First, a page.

The composition of New Bamboos Alongside the Li River is carefully executed, displaying typical attributes of Western oil painting. The canvas is arranged geometrically: objects gathered in two overlapping circles, as the right side dominates the foreground; on the left are objects in the middle-ground and background, therefore forming a basic symmetry. At the same time, the artist employs an aerial perspective to establish depth. In other words, fine details and colour intensity are adjusted depending on relative distance, matching how objects would appear to the human eye. As a result, bamboo leaves and stems are depicted in the finest details, architectural details of the dwellings in the middle-ground are only partially visible, while mountains in the background only appear in profile. Aerial perspective was first employed by artists around the first century B.C.E. Compared with linear perspective, it is akin to the Five Dynasties’ Poem on Painting Landscapes describing “mountains afar [having] no creases, looking faintly like eyebrows; distant waters [having] no waves, standing as tall as the clouds.” In a way, it also encapsulates the Eastern spirit. To accentuate the wide expanse of Li River, the artist deliberately adds a bamboo grove in the foreground, highlighting the distance between the viewer and the dwellings. All three levels are interrelated, allowing the landscape to be solidly placed yet seemingly fluid. Even before travelling to France, Wu Guanzhong had shown a deep grasp of landscape painting. In 1946, his examination essay for the Chinese government scholarship analyzed that very subject. At that time, his examiner—noted educator Chen Zhifo—distinguished Wu’s essay as “the most outstanding answer in the government scholarship examination for fine art” for that year. During his stay in Paris, Wu spent a full year studying classical masterpieces, and two more learning about Modernism, familiarizing himself with the pros and cons of both Eastern and Western traditions. Although Wu had been cut off from the rest of the world for decades, New Bamboos Alongside the Li River is created with a thorough understanding of the larger context of art, re-examining the knowledge and skills he had acquired at an early age, referencing the world’s two major artistic traditions and forging a new creative path.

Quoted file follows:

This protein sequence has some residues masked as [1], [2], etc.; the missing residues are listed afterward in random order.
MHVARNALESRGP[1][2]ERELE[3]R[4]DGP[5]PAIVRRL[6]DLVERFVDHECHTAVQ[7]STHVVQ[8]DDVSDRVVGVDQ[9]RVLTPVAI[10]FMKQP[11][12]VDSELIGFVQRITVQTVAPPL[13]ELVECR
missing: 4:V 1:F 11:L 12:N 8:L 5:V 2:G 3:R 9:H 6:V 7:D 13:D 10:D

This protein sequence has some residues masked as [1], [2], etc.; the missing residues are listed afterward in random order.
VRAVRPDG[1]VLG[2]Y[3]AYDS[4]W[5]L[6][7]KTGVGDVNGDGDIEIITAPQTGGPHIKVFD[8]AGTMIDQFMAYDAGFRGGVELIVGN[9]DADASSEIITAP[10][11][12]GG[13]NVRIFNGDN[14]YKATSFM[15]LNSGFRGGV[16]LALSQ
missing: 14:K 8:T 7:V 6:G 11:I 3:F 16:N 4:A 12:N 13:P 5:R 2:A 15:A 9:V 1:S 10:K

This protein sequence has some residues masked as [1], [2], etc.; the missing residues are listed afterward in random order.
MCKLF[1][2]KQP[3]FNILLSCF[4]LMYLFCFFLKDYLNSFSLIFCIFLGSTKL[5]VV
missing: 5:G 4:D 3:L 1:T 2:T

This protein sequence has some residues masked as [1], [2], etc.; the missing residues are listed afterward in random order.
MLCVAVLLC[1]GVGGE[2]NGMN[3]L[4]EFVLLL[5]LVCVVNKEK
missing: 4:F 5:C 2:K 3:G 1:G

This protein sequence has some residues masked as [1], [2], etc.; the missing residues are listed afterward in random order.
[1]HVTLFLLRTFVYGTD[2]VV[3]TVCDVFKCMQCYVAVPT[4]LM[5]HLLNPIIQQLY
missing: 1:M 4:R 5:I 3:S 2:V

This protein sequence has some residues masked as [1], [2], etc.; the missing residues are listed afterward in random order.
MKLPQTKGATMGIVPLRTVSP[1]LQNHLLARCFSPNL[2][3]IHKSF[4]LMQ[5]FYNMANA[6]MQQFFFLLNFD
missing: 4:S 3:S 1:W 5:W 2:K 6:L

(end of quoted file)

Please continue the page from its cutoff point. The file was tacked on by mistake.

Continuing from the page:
Humanistic spirit embedded in nature